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Which brings me to these. Wow. Shortbread topped with coconut caramel sauce and chocolate coconut crumb. Who needs those crunchy Girl Scout cookies when you can have these? They take all the flavors, shortbread chocolate, caramel, and coconut, and combine them into a similar yet way more sophisticated treat. It’s like puberty but in a cookie. It starts out as crunchy awkward little cookie with a hole in the middle and is transformed into a rich, decadent, shortbread cookie bar that you could eat at a British tea or just as a snack. Like when you have an awkward kid who magically over the course of 7 years transforms into a sophisticated socialite. And gains a British accent along the way, just for sophistication.

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I keep talking about British things because the shortbread recipe is a from a British cookbook Molly and I got for Christmas two years ago called Peyton and Byrnes. It’s amazing. We have yet to completely delve into its extensive realm of recipes, but these did not disappoint. I mean Britain is the home of shortbread, right? (That is not a rhetorical question, I’m really asking. I’m not completely sure. But I think so.)

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And I felt really clever and somewhat like a genius when I made the caramel layer, not gonna lie. I had a stroke of inspiration and decided to put coconut extract into the caramel sauce because I thought just putting coconut in the crumb wouldn’t really give it much coconut taste. And wow. It’s like a sweet gooey caramel coconut combo thing. So good. It’s like an exact imitation of the real flavor of a Samoa, it’s crazy.

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And the crumb is Momofuku, so how much do I really need to say about it? It’s super dark and rich and chocolatey. It really rounds it off.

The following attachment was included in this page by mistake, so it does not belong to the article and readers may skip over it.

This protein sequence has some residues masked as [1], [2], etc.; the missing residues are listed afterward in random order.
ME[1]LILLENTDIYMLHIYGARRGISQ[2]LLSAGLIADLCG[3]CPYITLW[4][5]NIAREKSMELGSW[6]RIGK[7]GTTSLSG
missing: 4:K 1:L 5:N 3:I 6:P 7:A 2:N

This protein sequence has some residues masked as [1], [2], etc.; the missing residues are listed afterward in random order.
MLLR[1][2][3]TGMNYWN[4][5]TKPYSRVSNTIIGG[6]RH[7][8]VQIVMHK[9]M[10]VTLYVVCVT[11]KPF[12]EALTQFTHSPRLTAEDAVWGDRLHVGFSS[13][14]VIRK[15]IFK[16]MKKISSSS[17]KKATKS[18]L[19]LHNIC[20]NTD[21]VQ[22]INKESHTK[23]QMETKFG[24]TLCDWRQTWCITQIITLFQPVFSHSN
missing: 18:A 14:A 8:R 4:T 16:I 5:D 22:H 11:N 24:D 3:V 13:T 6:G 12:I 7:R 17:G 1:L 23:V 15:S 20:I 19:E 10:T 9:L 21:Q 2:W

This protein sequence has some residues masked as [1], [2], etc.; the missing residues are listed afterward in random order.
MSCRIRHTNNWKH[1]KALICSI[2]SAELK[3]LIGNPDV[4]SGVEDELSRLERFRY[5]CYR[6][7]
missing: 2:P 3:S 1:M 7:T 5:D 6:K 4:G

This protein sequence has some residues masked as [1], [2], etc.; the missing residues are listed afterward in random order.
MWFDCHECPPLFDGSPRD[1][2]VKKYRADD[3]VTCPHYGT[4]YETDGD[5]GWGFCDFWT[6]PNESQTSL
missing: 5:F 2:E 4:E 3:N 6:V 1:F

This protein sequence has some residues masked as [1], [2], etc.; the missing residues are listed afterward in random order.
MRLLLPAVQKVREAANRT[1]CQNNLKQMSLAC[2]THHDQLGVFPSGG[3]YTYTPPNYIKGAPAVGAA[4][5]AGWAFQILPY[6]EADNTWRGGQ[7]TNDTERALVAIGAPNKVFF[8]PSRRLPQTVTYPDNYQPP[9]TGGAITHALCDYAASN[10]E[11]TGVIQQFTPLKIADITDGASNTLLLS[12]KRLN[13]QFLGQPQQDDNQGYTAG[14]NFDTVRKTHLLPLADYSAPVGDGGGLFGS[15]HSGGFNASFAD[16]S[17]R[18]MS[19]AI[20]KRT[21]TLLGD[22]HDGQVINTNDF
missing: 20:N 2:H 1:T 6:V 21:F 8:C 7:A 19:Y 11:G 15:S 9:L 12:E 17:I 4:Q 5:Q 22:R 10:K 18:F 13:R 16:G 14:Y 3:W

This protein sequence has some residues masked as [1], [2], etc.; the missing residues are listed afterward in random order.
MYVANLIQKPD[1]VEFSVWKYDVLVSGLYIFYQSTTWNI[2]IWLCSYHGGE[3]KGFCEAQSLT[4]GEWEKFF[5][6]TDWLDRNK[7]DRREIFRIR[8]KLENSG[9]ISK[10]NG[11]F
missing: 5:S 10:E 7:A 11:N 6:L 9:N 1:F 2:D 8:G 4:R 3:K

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While I was making it, I thought I was putting way too much caramel and chocolate crumb on top, but honestly if I were to make it again I would use more. The crumb and caramel combo is my favorite part and the shortbread got really thick. I love shortbread, but I felt the chocolate caramel needed to be more prominent.

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So when you make these, don’t hold back on the toppings.

-Audrey

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Gourmet Samoas

Ingredients:

1 recipe Peyton and Byrne's Shortbread (recipe below)

1 recipe Coconut Caramel Sauce (recipe below)

3/4 recipe Chocolate Coconut Crumb (below)

Baked shortbread in pan, but don't cut into bars. When they're cool, spread the coconut caramel sauce on top and top with chocolate crumb. Keep going, layering them until you're out of ingredients or feel like it's enough.

Either refrigerate or keep at room temperature. Enjoy!

Shortbread Bars

From: Peyton and Byrne

Ingredients:

1 1/3 cup unsalted butter, softened